TALLAHASSEE, Fla.—The Florida Attorney General’s Consumer Protection Division today issued a Consumer Alert to inform Florida students of now-defunct Argosy University of available options. The semester began with approximately 540 students enrolled at Argosy University’s Tampa campus. The for-profit school is now in receivership, and the United States Department of Education has found that Argosy mishandled federal student aid funds and student stipends. Argosy’s assets are now in receivership and options are currently available to students.
Attorney General Ashley Moody said, “Argosy failed its students and now hundreds of Floridians trying to achieve a higher education are scrambling to figure out how to complete their degrees. Argosy students need to carefully examine their options and act promptly to pursue relief through the United States Department of Education.”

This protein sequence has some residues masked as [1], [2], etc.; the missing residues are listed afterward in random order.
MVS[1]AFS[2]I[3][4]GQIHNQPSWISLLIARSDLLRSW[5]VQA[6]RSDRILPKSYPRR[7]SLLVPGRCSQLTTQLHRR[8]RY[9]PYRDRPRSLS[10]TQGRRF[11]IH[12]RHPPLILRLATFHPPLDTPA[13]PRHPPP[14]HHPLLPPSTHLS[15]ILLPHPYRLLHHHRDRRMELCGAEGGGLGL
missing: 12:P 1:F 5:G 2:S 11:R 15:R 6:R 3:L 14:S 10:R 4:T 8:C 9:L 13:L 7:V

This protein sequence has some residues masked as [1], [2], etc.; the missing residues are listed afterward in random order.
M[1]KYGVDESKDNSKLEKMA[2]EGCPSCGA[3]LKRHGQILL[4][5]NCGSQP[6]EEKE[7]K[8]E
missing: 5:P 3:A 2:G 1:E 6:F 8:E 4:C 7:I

The USDOE’s Office of Federal Student Aid has set up a webpage with information about remedies available to Argosy students. To view the page, click here.
In January, a federal court in Ohio appointed Mark E. Dottore as receiver for several different entities, including Argosy University, after finding that significant sums of money were owed to creditors. Receiver Dottore’s primary tasks included taking control of all the receivership assets and protecting the interests of Argosy students.
Earlier this month, Dottore filed a report with the court stating that Argosy made false submissions to the USDOE reflecting that student stipends were paid. Two days later, Dottore filed an emergency motion to sell or close the Argosy schools, including Argosy in Tampa. The motion claimed that following the USDOE decision to declare Argosy ineligible for future federal student aid program funds, Argosy could no longer continue its operation. On March 12, the court denied the receiver’s motion to close the schools as moot because most of the Argosy schools closed before the motion was even heard. Argosy is not currently conducting classes.